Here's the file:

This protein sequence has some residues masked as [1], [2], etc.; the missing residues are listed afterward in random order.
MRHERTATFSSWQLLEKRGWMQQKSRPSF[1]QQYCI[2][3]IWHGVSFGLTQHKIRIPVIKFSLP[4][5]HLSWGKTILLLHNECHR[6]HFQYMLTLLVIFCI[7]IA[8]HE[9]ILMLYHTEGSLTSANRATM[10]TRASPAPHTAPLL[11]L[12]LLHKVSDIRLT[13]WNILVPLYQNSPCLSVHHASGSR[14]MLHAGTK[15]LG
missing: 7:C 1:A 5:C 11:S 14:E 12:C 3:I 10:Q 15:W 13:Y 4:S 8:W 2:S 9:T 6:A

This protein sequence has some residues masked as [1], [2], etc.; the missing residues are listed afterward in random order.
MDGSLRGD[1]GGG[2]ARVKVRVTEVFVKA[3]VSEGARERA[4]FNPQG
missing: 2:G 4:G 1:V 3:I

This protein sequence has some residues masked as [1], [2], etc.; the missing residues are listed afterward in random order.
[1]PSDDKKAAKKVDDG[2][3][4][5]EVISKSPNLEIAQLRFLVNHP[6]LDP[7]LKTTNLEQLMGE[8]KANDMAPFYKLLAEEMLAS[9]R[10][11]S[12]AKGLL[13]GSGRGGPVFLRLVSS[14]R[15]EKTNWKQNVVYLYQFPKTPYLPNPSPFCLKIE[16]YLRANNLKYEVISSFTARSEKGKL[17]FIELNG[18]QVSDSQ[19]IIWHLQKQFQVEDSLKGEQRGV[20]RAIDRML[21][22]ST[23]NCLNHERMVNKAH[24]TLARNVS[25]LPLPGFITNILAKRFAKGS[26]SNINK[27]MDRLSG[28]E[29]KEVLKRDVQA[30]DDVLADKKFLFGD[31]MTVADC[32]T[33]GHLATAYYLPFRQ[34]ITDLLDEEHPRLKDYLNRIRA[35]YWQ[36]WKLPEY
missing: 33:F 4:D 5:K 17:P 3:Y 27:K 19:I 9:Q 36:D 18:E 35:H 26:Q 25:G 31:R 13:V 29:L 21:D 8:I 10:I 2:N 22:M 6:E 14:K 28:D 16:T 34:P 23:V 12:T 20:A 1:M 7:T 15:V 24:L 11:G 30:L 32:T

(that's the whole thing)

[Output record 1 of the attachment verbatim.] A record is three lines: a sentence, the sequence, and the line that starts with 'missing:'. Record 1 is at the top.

This protein sequence has some residues masked as [1], [2], etc.; the missing residues are listed afterward in random order.
MRHERTATFSSWQLLEKRGWMQQKSRPSF[1]QQYCI[2][3]IWHGVSFGLTQHKIRIPVIKFSLP[4][5]HLSWGKTILLLHNECHR[6]HFQYMLTLLVIFCI[7]IA[8]HE[9]ILMLYHTEGSLTSANRATM[10]TRASPAPHTAPLL[11]L[12]LLHKVSDIRLT[13]WNILVPLYQNSPCLSVHHASGSR[14]MLHAGTK[15]LG
missing: 7:C 1:A 5:C 11:S 14:E 12:C 3:I 10:Q 15:W 13:Y 4:S 8:W 2:S 9:T 6:A